Let’s nip this in the bud quickly. The game is in pretty good shape now, the race for the finals is hotting up, and fans don’t need another reason to feel as if they are not being listened.

The game is in pretty good shape and doesn’t need a last touch free kick rule. Picture: Getty Images
The game is in pretty good shape and doesn’t need a last touch free kick rule. Picture: Getty Images

Praying for Doc

It was a sickening sight from the moment it happened.

The distressing image of Taylor Duryea on the ground clutching his knee after going to ground in a passage of play that saw Toby Greene emerge with the ball was hard to watch.

‘Doc’ Duryea is one of the Dogs’ most popular players. The sight of him writhing in pain with what looks like a serious knee injury is a blow for the Bulldogs on so many different levels.

He hobbled off and took no further part in the game, with scans to determine the extent of the injury. But on face value it doesn’t look good for him.

Weightman’s dislocated elbow looked almost as painful, though he showed great courage in coming back into the fray.

The Giants had their injury issues with Braydon Preuss subbed out of the game with a foot injury, while James Peatling finished on the bench with hamstring soreness.

Taylor Duryea grimaces in pain has he leaves the field injured. Picture: Matt King/AFL Photos/Getty Images
Taylor Duryea grimaces in pain has he leaves the field injured. Picture: Matt King/AFL Photos/Getty Images

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Power surge

Ken Hinkley gave his Port Adelaide players a half-time licence to play more flair and freedom and it paid big dividends as the Power surged to a 23-point upset win over Sydney.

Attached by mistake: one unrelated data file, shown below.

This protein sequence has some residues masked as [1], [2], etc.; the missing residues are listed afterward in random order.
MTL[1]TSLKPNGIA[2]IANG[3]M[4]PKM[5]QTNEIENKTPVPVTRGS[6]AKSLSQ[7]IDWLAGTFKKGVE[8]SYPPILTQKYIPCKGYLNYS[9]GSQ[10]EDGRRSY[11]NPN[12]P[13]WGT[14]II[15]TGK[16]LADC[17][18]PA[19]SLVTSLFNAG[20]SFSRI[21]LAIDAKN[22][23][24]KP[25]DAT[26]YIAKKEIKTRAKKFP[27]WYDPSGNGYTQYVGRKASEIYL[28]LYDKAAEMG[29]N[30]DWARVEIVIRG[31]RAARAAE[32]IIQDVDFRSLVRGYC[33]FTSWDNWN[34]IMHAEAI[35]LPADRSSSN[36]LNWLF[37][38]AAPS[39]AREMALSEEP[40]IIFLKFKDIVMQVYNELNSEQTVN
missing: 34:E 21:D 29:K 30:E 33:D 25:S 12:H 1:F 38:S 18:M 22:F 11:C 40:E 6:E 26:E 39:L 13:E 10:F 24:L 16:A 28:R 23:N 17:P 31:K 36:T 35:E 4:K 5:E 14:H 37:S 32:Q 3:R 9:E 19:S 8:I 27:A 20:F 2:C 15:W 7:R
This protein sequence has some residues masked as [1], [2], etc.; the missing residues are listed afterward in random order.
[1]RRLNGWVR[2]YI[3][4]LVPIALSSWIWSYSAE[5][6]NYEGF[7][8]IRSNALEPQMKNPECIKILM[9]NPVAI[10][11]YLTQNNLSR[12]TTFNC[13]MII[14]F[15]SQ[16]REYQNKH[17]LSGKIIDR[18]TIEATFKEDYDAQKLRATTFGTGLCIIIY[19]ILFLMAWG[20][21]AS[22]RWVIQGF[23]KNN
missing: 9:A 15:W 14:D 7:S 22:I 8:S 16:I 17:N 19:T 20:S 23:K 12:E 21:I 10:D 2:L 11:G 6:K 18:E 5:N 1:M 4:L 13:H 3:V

It was the first of what could be a number of elimination finals for the team that started the season 0-5, but who kept their faint finals hopes alive by claiming a good scalp.

They did it the hard way one too, channeling the resilience and fighting spirit of the late Russell Ebert, the Port great who was enshrined as an Australian Football Hall of Fame Legend last Tuesday.

Having lost two players before half-time and being down on rotations for half the game, the Power was able to grit their collective teeth to put in one of their best efforts of the season.

Their sixth win of the season came off the back of four goals to Todd Marshall, 34 disposals to Wines in a game that he said left him as fatigued as he has ever been, and a season-best performance from Connor Rozee, with 29 possessions.

The next elimination final comes against Gold Coast next Sunday …

The Bombers and Saints played for the unofficial Nick Hind Cup - not that Ben Rutten know anything about it. Picture: Getty Images
The Bombers and Saints played for the unofficial Nick Hind Cup - not that Ben Rutten know anything about it. Picture: Getty Images

‘Nick Hind Cup’ and Dons’ defence

Ben Rutten knew nothing about it, but it was suggested that some of the Essendon players had been joking that Friday night was being played for ‘the Nick Hind Cup’.

If that was the case, there was no doubt about who was holding the trophy in the end — the Bombers.

Hind had been criticised earlier in the season for not reaching the same standard as he had in his first two seasons at Tullamarine. But the former Saint-turned-Bomber is slowly but surely returning to form.

It is not surprise that his return to form after being dropped earlier in the season has coincided with the Bombers’ return to a run-and-gun style.

Hind was good on Friday night against his old side, having 25 disposals and combining with a host of Essendon defenders including